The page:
Effective XML: 50 Specific Ways to Improve Your XML | WebReference

Effective XML: 50 Specific Ways to Improve Your XML

Effective XML: 50 Specific Ways to Improve Your XML

This book excerpt is from Elliotte Rusty Harold's "Effective XML: 50 Specific Ways to Improve Your XML;" ISBN 0321150406. All rights reserved. Item 3, Stay with XML 1.0 is posted with permission Addison-Wesley.

Item 3, Stay with XML 1.0

Everything you need to know about XML 1.1 can be summed up in two rules.

    1. Don't use it.
    2. (For experts only) If you speak Mongolian,Yi, Cambodian, Amharic, Dhivehi, Burmese, or a very few other languages and you want to write your markup (not your text but your markup) in these languages, you can set the version attribute of the XML declaration to 1.1. Otherwise, refer to rule 1.
XML 1.1 does several things, one of them marginally useful to a few developers, the rest actively harmful.

  • It expands the set of characters allowed as name characters.
  • The C0 control characters (except for NUL) such as form feed, verti-cal tab, BEL, and DC1 through DC4 are now allowed in XML text provided they are escaped as character references.
  • The C1 control characters (except for NEL) must now be escaped as character references.
  • NEL can be used in XML documents but is resolved to a line feed on parsing.
  • Parsers may (but do not have to) tell client applications that Unicode data was not normalized.
  • Namespace prefixes can be undeclared.
Let's look at these changes in more detail.

New Characters in XML Names

XML 1.1 expands the set of characters allowed in XML names (that is, element names, attribute names, entity names, ID-type attribute values, and so forth) to allow characters that were not defined in Unicode 2.0, the version that was extant when XML 1.0 was first defined. Unicode 2.0 is fully adequate to cover the needs of markup in English, French, German, Russian, Chinese, Japanese, Spanish, Danish, Dutch, Arabic, Turkish, Hebrew, Farsi, Thai, Hindi, and most other languages you’re likely to be familiar with as well as several thousand you aren’t. However, Unicode 2.0 did miss a few important living languages including Mongolian, Yi, Cambodian, Amharic, Dhivehi, and Burmese, so if you want to write your markup in these languages, XML 1.1 is worthwhile.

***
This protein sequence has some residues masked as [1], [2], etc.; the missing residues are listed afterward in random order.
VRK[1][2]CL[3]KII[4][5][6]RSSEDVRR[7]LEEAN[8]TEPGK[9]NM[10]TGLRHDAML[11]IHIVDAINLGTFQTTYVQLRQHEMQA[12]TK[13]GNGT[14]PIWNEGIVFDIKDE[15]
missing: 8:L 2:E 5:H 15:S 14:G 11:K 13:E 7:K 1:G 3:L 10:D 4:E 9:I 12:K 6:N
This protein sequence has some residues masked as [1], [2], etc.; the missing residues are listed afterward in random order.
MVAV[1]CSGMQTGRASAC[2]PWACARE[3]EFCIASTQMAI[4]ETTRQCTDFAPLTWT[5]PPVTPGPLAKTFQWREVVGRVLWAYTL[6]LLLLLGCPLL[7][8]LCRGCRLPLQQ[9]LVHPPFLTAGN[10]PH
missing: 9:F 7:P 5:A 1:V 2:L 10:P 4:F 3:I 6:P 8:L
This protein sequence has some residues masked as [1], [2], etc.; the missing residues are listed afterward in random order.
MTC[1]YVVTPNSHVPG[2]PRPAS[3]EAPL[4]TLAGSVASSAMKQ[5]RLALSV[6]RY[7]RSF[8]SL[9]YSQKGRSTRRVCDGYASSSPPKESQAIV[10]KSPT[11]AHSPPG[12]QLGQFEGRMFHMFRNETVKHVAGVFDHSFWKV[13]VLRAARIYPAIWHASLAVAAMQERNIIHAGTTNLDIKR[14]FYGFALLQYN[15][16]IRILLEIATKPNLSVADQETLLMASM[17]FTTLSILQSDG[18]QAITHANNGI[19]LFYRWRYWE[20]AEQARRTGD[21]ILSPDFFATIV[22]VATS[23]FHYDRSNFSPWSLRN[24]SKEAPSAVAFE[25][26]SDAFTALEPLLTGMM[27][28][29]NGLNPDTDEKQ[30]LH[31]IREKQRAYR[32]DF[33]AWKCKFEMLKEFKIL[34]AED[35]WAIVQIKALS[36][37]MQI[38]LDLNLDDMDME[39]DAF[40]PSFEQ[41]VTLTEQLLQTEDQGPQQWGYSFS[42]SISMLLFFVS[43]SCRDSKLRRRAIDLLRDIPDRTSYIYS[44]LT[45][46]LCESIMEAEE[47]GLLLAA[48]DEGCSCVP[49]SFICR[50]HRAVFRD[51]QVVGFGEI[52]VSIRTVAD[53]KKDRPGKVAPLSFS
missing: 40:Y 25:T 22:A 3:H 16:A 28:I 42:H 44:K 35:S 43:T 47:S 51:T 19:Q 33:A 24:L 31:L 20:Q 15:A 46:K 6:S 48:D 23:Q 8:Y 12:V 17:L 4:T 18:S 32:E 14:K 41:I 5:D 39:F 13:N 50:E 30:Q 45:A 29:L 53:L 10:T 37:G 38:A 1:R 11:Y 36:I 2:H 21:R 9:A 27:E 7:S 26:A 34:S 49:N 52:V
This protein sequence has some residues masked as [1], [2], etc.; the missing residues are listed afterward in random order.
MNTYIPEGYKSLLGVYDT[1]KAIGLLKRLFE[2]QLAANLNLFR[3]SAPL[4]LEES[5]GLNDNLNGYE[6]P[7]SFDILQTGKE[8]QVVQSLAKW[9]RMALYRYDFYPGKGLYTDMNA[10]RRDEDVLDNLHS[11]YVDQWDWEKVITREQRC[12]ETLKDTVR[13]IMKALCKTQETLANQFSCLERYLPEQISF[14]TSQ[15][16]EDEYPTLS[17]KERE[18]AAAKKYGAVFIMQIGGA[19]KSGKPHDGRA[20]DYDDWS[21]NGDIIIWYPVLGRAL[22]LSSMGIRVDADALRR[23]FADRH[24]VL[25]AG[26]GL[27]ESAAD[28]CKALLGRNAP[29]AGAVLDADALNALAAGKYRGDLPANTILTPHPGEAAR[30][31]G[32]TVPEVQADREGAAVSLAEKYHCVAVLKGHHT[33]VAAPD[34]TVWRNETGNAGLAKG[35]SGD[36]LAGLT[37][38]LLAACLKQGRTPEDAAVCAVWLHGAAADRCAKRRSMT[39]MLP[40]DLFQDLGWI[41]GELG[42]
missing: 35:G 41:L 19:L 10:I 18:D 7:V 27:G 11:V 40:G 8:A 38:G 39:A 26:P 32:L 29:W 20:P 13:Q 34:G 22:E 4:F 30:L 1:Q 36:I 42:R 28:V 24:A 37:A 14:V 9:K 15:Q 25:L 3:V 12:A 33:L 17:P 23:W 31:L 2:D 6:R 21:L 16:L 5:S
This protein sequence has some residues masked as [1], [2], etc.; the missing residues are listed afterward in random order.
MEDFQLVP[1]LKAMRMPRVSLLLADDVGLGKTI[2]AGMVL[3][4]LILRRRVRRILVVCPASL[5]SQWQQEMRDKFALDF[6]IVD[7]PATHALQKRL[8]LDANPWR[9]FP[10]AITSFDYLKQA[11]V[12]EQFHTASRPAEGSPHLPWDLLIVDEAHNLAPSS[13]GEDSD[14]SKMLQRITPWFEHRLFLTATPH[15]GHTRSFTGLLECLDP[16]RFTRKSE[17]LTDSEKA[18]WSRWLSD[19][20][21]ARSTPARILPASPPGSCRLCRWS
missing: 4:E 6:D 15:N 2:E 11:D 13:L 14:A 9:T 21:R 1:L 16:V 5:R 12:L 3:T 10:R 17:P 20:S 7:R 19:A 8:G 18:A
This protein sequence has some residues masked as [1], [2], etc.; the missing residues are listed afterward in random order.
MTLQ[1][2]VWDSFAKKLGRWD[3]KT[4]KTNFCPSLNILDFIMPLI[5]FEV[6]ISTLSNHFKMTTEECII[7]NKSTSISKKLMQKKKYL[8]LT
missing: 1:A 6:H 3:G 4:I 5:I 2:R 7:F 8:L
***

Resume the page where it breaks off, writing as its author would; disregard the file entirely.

However, note that this is relevant only if we’re talking about markup, particularly element and attribute names. It is not necessary to use XML 1.1 to write XML data, particularly element content and attribute values, in these languages. For example, here’s the beginning of an Amharic translation of the Book of Matthew written in XML 1.0.

Here the element and attribute names are in English although the content and attribute values are in Amharic. On the other hand, if we were to write the element and attribute names in Amharic, we would need to use XML 1.1.

This is plausible. A native Amharic speaker might well want to write markup like this. However, the loosening of XML’s name character rules have effects far beyond the few extra languages they’re intended to enable. Whereas XML 1.0 is conservative (everything not permitted is forbidden), XML 1.1 is liberal (everything not forbidden is permitted). XML 1.0 lists the characters you can use in names. XML 1.1 lists the characters you can’t use in names. Characters XML 1.1 allows in names include:

  • Symbols like the copyright sign (©)
  • Mathematical operators such as ±
  • Superscript 7 ( 7 )
  • The musical symbol for a six-string fretboard
  • The zero-width space
  • Private-use characters
  • Several hundred thousand characters that aren’t even defined in Unicodeand probably never will be

XML 1.1’s lax name character rules have the potential to make documents much more opaque and obfuscated.

Created: March 27, 2003
Revised: October 25, 2003

URL: http://webreference.com/programming/xml/1